It’s politically fashionable to blame healthcare spending growth on pharmaceuticals, but it’s also inaccurate. For 2016, growth in drug spending was a mere 1.3%—significantly below the growth rate of overall national healthcare spending.
Another fun fact: drug spending has grown more slowly than NHE in seven of the past ten years. Yes, really.
Our analysis also shows that spending on hospital care and healthcare professionals continues to expand much more quickly than drug spending. For 2016, those categories accounted for six times the spending on drugs dispensed from retail, mail, long-term care, and specialty pharmacies.
These new CMS data confirm the slowdown that I have highlighted in multiple Drug Channels articles. Once again, I must be the bearer of non-fake news. Read on for the details.
I ♥ DATA
As always, I encourage you to review the source materials:
- Health Affairs article: National Health Care Spending In 2016: Spending And Enrollment Growth Slow After Initial Coverage Expansions (Available for free to subscribers and to others for purchase.)
- National Health Expenditures data files (for fun!)
THE REAL NEWS
In 2016, U.S. net spending on outpatient prescription drugs was $328.6 billion, up only 1.3% from the 2015 figure. Spending on outpatient prescription drugs in 2016 grew much more slowly than did overall national health expenditures, which increased by 4.3%. What’s more, drug spending grew more slowly than the other categories. See the chart below.
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Outpatient spending on prescription drugs in 2016 accounted for 9.8% of total U.S. spending, consistent with its share for the past ten years. However, expenditures on hospital care and professional healthcare services were $2.0 trillion—amounting to 58.8% of total U.S. healthcare expenditures. That’s about six times the expenditures on prescription drugs. Perhaps that’s why providers are always looking to shift blame to drug makers for growing healthcare spending.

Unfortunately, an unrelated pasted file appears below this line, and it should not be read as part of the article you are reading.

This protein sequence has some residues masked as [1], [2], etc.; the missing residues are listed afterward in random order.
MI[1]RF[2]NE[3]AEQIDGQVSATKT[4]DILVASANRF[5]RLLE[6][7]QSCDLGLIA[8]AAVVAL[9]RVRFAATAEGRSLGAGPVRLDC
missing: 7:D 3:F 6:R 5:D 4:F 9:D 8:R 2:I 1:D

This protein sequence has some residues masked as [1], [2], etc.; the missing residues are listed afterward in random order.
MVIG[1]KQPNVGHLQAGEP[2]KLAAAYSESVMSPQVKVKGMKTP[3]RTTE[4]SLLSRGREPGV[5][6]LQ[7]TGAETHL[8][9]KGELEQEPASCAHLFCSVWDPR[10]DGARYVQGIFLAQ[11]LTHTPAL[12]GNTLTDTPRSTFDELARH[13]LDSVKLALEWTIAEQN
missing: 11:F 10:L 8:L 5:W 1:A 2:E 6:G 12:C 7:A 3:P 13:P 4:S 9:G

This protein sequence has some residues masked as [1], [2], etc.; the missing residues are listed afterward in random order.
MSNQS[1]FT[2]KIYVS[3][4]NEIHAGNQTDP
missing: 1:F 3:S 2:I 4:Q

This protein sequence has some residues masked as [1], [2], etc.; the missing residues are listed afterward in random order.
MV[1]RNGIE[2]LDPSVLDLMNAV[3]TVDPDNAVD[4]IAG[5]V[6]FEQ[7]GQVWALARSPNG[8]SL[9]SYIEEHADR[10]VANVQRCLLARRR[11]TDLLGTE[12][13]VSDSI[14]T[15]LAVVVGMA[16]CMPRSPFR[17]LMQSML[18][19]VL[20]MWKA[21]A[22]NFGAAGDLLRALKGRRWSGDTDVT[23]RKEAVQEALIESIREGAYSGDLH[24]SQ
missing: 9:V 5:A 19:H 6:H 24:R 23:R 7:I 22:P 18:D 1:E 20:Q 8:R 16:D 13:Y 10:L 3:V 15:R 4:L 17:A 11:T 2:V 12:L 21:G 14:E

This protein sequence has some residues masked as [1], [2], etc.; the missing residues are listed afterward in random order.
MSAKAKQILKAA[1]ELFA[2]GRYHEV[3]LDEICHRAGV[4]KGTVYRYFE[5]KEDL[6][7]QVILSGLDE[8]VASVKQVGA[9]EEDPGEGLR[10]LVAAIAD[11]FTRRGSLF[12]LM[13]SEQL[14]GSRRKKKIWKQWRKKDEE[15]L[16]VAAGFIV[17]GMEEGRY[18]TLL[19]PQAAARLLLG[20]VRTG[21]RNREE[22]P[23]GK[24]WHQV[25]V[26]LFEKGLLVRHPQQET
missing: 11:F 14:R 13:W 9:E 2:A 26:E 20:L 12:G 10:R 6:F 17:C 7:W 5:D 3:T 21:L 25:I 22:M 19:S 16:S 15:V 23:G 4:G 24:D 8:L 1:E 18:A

In its Health Affairs article, CMS attributed the slowdown in drug spending to the following factors:
- Lower spending for drugs that treat hepatitis C, because fewer patients received treatment and net prices for these drugs declined
- Decelerating growth for diabetes drugs
- Higher generic dispensing rates
[Click to Enlarge]
The trends in 2014 and 2015 were unusual. In its Health Affairs article, CMS notes that “strong growth in spending for drugs used to treat hepatitis C contributed to high overall spending growth in 2014 and 2015.”
Bottom line: Demonizing “out of control” drug spending as the prime driver of U.S. healthcare spending is simply false.
In my next post, I’ll examine who paid for prescription drugs in 2016. Spoiler alert: Government payers led again.
NOTES FOR NERDS
- U.S. drug spending in the NHE are roughly equivalent to total retail, mail, and specialty pharmacies’ prescription revenues minus manufacturer rebates to third-party payers. They therefore differ from pharmacies’ prescription revenues, manufacturers’ revenues, and the “invoice spending” data reported by IQVIA (formerly known as QuintilesIMS).
The conceptual computation is: (1) IQVIA’s “invoice spending” for outpatient dispensing channels minus (2) off-invoice discounts and rebates provided by wholesalers (but not manufacturers) to pharmacies plus (3) gross profit margins earned by pharmacies minus (4) the share of manufacturers' rebates that are passed through to third-party payers.
- We define “Professional Care” to include the following NHE categories: Physician and Clinical Services; Dental Services; and Other Professional Services.
- The NHE data do not measure total U.S. spending on prescription drugs. Inpatient prescription drug spending within hospitals and nearly all provider-administered outpatient drugs are reported in other categories. This additional spending accounts for an estimated additional 3% to 5% in expenditures.
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